Brianne Kohl

Future Bohemic Boyfriend



I know you are out there, spinning so free in the universe, just waiting for the day I’ll ride into your life on my 1984 Shwinn World Sport fixie with the retro pink and white lettering. I’ll braid my hair loose like a mermaid and wear a Che Guevara T shirt even though I spent years thinking he was the lead singer of Rage Against the Machine. But, you won’t care, future try-hard-boyfriend. Because, you couldn’t find Cuba with google maps and a prayer.

When I meet you, you’ll be in your late 20s/early 30s. You’ll be sporting a full lumberjack beard but dress like you are auditioning for an episode of Happy Days. You’ll have a neon green Vespa LX 150 scooter that you’ll ride to your job as a barista at the local non-corporate coffee shop, Counter Culture.

“Four-stroke single overhead camshaft!” you’ll say.

“Automatic torque slave transmission,” you’ll say.

“Come over here,” I’ll say.

You will be good with your hands. A grease monkey underneath it all just like my Dad was. Your fingernails will always be rimmed in engine oil and dirt, even when you scrub them clean. You’ll carry that roasted smell of freshly ground coffee beans in your shaggy brown hair. Sometimes, I’ll think if you would just shake your head like a dog, beans could fly out onto the floor.

On the weekends, you’ll be a drummer in a post-post modern Band of Horses cover band. People will flock to you, eager for that nearness of you. You’ll know the difference between essential and non-essential hygiene and even though you’ll have no political or religious objection to antiperspirant, you won’t bother using it. I won’t notice this at first, because we’ll meet in the Autumn, just as the leaves start to turn orange and red and the nights have a slick coolness about them.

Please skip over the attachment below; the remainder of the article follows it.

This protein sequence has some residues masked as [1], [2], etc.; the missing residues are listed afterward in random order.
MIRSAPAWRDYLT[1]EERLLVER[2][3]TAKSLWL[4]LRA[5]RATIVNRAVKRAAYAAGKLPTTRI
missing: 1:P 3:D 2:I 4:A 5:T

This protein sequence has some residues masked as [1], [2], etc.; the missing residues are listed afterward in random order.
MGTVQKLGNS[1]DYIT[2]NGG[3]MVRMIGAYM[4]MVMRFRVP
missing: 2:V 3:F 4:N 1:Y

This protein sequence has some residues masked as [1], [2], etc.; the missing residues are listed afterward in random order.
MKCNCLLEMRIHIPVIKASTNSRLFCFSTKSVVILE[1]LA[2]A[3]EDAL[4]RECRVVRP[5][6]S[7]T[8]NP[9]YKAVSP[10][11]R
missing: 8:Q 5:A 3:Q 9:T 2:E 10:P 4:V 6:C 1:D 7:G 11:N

You’ll have a slightly crooked front tooth, cocked to the side like a swinging door. I’ll feel it with my tongue every time I kiss you. On our first date, we’ll meet up in a parking lot and share a PBR and a Parliment. I’ll get chilly so you’ll lend me your gray fitted hoodie. It will almost be too small but I’ll squeeze it around me, stretching it tight against my chest. I’ll run the zipper up to my mouth and suckle the metal pull tab. I’ll love you that quick.

I’ll start spending my nights at yours. We’ll stay up late, listening to Elephant 6 and Neutral Milk Hotel on vinyl. People will begin to expect us at all the wrong-for-the-right-reasons shows in Cobble Hill. You’ll get jealous when I get friendly with that noise scene musician we’ll meet outside Derby’s but I’ll only be friendly with him because he’ll know my room mate’s sister. His music will be marginal, squawking baby toys spun against radio transmission wave noise. It will be borderline in all the right ways, even if we can’t stand to listen to it for long. You and I will make up over a couple of gin and tonics, leave the noise behind and head home. As you slide into me that night, your weight pressed down on my hips like a clamp, I’ll smile up at you and think of him.

You’ll hate my room mate. She’ll hate you even more. We’ll start to argue about what to do when your lease is up. You’ll barely be able to afford your little one man pup-efficiency in Bushwick. So, we’ll start to talk about getting our own place together, someplace that belongs to you and me and no one else.